Tyseley (TYS)

Tyseley is at the junction of the lines from Birmingham Moor Street to Stratford-upon-Avon and London Marylebone via Leamington Spa. It is also adjacent to a motive power depot and the Birmingham Railway Museum / Tyseley Locomotive Works (see below).
Type: National Rail
(Chiltern Main Line)
Station code: TYS
Opened: 1906
Platforms: 4

The station was opened by the Great Western Railway in 1906 on what was originally the line from London Paddington to Birkenhead Woodside at the junction of the North Warwickshire Line down to Stratford-upon-Avon [1], the station was known as Tyseley Junction for a time. The station has a ticket office and entrance on the main road bridge that crosses a wide cutting. The four platforms consist of two islands both of which retain their GWR canopies and platform buildings.

Tyseley did lose use of two of its platforms for a time but were restored by Network Rail in 2008. The station is remarkably unchanged from its GWR days though the track layout has been greatly simplified [2].
London Midland 172 336 stops at Tyseley, notice the GWR canopy and buildings

Station on the right, on the left is the line to the MPD

A Cross Country service passes through the station

London Midland 172 336 arrives at the station

Birmingham Railway Museum / Tyseley Railway Works

A large motive power depot and carriage sidings were built next to Tyseley railway station to cater for GWR's Birmingham division. The steam shed was closed in 1967. A couple of years a charitable trust was set up to build and maintain a workshop for steam locomotives now entering preservation. Lease of a site at Tyseley depot was purchased, flanked either side by parts of the remaining MPD and work began on the new steam workshop in 1969 [1].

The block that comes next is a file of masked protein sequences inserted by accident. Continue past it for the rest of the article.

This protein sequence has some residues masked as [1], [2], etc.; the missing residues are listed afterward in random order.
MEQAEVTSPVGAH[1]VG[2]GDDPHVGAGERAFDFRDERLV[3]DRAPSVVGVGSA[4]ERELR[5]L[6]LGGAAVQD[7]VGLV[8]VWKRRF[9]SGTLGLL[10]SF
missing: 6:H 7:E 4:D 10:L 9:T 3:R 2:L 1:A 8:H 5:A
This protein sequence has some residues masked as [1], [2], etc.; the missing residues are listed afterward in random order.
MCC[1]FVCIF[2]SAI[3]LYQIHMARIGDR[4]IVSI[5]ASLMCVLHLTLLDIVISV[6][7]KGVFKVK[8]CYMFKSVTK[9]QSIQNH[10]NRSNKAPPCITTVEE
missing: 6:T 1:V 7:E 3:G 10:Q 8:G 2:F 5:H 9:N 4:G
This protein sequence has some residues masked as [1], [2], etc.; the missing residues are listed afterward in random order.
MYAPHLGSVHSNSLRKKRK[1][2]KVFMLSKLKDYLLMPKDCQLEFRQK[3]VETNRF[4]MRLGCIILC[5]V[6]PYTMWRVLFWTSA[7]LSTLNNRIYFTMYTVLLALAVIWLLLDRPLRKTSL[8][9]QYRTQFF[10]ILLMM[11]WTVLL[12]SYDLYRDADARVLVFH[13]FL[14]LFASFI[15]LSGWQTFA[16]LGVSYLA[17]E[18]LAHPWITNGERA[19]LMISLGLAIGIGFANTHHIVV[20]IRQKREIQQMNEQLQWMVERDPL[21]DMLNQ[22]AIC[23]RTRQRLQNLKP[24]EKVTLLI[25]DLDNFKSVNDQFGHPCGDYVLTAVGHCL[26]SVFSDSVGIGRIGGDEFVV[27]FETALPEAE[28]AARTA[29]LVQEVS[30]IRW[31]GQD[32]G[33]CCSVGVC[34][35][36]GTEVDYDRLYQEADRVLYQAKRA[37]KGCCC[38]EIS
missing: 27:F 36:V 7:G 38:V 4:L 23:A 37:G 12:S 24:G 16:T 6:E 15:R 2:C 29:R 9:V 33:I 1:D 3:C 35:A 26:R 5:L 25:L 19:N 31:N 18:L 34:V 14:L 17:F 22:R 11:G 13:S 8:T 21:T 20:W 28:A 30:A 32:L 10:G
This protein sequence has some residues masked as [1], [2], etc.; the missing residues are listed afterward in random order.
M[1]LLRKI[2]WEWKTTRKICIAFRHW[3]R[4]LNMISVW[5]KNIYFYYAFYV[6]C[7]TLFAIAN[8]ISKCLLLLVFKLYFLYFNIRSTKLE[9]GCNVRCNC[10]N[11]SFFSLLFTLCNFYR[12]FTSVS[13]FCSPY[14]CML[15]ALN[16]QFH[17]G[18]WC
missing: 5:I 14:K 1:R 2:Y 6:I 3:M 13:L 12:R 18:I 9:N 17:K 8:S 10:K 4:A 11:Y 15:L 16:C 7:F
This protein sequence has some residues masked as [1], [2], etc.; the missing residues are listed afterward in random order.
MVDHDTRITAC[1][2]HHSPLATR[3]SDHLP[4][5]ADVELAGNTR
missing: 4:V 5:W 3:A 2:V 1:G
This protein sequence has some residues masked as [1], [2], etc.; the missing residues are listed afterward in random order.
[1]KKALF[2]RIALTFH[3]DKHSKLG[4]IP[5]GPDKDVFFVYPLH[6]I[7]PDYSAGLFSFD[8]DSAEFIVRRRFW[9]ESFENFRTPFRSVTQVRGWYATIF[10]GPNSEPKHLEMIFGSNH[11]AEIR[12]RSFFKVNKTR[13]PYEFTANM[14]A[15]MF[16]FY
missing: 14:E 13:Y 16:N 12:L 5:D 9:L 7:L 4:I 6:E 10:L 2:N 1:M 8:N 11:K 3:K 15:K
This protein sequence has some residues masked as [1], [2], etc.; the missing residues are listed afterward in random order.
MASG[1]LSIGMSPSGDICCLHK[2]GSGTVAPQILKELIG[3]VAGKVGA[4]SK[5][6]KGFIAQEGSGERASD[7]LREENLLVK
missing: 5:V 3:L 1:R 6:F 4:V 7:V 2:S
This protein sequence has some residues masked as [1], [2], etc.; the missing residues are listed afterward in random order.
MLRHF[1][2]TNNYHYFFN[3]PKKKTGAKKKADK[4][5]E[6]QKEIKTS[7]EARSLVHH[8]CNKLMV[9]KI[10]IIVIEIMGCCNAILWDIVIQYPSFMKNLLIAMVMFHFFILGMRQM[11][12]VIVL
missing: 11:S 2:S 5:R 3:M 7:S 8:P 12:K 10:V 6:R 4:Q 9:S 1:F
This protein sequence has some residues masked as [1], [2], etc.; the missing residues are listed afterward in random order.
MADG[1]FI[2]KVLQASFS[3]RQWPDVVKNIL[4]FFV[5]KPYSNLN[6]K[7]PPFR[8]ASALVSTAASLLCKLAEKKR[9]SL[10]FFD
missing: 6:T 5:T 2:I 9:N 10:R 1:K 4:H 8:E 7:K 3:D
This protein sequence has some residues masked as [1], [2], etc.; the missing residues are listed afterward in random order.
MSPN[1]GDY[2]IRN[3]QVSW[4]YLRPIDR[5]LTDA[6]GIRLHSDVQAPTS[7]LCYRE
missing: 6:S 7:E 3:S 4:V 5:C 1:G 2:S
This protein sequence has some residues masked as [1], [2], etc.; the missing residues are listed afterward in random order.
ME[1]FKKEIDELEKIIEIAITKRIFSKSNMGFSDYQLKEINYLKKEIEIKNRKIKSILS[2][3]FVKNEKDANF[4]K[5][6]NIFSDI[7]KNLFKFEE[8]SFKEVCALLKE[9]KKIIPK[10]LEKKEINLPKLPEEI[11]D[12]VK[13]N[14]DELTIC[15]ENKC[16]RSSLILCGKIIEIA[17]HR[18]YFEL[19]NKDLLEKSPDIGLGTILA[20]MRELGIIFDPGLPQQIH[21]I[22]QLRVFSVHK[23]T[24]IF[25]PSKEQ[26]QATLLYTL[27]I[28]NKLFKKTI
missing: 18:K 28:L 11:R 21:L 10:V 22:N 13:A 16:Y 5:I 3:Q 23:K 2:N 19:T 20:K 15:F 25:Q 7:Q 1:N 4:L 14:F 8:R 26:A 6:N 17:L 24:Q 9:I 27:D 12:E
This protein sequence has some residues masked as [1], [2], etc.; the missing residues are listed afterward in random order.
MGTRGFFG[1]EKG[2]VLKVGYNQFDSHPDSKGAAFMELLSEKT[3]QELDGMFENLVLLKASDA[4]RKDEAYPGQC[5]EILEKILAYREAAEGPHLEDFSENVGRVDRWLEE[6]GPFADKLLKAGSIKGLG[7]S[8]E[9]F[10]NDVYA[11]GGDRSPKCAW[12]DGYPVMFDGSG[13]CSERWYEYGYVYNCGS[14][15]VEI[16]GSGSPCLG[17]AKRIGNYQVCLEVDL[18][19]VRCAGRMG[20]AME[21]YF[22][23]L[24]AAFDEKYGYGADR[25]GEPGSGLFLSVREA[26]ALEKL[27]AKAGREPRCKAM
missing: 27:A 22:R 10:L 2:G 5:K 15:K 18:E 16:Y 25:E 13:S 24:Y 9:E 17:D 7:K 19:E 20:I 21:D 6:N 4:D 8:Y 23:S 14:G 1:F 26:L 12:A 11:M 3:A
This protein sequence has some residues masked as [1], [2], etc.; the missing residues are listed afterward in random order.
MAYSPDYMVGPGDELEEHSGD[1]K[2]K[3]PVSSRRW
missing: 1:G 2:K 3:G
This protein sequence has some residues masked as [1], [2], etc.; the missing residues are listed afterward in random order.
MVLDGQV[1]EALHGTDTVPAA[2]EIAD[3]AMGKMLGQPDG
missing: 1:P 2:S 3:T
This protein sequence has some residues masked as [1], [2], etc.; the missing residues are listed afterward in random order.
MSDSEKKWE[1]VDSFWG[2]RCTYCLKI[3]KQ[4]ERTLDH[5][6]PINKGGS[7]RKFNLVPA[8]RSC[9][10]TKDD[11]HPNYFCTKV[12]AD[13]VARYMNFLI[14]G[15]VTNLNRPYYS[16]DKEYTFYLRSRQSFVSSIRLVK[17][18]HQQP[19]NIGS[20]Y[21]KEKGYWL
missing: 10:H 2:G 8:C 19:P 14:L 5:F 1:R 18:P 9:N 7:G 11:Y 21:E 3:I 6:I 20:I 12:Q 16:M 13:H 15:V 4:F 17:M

By 1972 facilities were sufficient to allow the first trial run of a steam locomotive on the main line after BR withdrawal between Tyseley and Didcot. The site is now usually known as the Tyseley Railway Works (though the Tyseley station nameboards still refer to the railway museum). The works are the base of the steam excursion operator Vintage Trains as well as being host to a number of rebuild, restoration and new build projects as well as looking after the museum's collection and other rolling stock.

Tyseley Loco Works is host to a number of new build and restoration projects

Not just steam! 86 259 at an open day

[1] Vic Mitchell & Keith Smith, Banbury to Birmingham (Middleton Press, 2004) map. XXVI
[2] Vic Mitchell & Keith Smith, Stratford-upon-Avon to Birmingham (Moor Street) (Middleton Press, 2006) fig. 94 
[3] Birmingham Railway Museum Guide Book, p. 5